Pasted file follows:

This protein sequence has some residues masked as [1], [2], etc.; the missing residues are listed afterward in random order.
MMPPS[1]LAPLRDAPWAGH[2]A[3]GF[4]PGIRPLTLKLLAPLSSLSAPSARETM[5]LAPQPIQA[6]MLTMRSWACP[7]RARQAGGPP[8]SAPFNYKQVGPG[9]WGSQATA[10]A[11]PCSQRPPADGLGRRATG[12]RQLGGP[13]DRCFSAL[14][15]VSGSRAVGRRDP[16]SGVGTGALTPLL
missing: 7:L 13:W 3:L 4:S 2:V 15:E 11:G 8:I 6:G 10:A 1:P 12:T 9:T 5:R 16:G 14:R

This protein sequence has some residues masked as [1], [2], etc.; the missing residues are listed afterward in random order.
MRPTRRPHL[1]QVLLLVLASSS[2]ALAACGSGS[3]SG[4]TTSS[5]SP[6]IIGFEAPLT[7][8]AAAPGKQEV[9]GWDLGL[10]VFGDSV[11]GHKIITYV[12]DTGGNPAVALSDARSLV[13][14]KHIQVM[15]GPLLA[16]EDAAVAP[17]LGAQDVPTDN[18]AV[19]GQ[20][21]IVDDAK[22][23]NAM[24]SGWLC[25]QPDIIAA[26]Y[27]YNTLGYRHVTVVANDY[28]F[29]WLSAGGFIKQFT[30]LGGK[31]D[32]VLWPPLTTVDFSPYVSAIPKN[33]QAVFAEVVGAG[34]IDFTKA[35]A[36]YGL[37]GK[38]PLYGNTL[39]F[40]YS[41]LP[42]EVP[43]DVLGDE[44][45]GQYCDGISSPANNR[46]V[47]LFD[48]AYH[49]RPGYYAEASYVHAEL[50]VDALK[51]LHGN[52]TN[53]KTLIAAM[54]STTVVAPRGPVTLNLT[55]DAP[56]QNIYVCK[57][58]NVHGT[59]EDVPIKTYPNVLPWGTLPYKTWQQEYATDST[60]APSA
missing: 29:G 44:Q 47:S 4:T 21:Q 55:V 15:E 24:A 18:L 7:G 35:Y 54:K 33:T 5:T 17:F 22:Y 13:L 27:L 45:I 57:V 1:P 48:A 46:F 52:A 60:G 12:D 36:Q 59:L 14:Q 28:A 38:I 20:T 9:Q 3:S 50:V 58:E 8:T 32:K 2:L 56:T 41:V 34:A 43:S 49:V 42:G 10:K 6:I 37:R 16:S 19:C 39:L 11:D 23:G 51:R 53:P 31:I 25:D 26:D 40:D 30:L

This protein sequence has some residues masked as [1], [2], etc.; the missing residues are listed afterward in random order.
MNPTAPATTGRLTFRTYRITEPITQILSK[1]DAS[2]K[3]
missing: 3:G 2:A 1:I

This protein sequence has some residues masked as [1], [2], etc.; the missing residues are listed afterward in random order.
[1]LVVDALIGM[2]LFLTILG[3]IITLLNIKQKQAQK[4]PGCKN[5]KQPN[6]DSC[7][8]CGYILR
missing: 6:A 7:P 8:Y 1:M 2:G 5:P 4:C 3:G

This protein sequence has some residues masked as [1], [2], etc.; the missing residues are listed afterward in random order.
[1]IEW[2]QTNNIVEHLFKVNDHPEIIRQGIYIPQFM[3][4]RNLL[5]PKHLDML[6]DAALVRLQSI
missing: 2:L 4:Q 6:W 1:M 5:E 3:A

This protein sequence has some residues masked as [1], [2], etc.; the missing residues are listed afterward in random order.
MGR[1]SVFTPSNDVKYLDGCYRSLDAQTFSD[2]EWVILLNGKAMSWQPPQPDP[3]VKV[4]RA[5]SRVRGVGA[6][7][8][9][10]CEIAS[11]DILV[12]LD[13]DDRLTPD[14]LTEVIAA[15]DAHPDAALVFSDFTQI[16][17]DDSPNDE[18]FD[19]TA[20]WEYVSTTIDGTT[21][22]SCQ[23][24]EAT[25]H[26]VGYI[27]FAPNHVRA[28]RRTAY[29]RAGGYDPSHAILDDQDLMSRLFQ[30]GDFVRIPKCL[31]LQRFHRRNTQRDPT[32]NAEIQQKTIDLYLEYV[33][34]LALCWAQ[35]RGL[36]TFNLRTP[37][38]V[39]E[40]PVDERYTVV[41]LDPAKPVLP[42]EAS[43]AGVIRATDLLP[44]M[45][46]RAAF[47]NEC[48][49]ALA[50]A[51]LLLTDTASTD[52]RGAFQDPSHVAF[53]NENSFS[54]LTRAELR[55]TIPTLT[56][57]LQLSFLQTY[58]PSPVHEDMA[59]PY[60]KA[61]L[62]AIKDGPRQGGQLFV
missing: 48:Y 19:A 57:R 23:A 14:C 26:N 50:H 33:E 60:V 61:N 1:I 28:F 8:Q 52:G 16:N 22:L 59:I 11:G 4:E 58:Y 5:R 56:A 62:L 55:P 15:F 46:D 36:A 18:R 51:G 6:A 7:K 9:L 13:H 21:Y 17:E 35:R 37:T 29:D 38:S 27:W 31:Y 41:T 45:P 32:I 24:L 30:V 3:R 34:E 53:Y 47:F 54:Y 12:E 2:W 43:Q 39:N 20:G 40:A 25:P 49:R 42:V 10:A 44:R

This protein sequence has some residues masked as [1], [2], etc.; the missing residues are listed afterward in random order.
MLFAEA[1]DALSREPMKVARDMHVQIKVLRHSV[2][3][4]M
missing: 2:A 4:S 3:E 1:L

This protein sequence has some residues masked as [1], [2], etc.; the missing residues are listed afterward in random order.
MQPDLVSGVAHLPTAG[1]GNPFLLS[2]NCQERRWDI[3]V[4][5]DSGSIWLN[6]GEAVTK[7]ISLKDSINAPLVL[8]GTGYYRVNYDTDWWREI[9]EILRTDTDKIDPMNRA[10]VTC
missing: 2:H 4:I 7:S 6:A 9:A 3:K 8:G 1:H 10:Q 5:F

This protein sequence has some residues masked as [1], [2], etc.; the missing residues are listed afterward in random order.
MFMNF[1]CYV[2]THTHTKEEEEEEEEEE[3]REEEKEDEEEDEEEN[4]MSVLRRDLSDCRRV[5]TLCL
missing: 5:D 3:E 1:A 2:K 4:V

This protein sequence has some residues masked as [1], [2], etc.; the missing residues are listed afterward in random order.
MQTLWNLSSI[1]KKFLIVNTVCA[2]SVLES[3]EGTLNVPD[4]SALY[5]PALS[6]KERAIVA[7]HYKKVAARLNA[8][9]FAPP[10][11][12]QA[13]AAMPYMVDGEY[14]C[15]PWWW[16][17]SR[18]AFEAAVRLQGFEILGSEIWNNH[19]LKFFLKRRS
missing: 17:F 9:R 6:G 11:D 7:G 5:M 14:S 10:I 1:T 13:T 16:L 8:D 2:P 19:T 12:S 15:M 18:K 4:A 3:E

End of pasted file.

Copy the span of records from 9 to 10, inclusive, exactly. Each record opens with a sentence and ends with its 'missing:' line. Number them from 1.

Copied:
This protein sequence has some residues masked as [1], [2], etc.; the missing residues are listed afterward in random order.
MFMNF[1]CYV[2]THTHTKEEEEEEEEEE[3]REEEKEDEEEDEEEN[4]MSVLRRDLSDCRRV[5]TLCL
missing: 5:D 3:E 1:A 2:K 4:V

This protein sequence has some residues masked as [1], [2], etc.; the missing residues are listed afterward in random order.
MQTLWNLSSI[1]KKFLIVNTVCA[2]SVLES[3]EGTLNVPD[4]SALY[5]PALS[6]KERAIVA[7]HYKKVAARLNA[8][9]FAPP[10][11][12]QA[13]AAMPYMVDGEY[14]C[15]PWWW[16][17]SR[18]AFEAAVRLQGFEILGSEIWNNH[19]LKFFLKRRS
missing: 17:F 9:R 6:G 11:D 7:G 5:M 14:S 10:I 1:T 13:T 16:L 8:D 2:P 19:T 12:S 15:M 18:K 4:A 3:E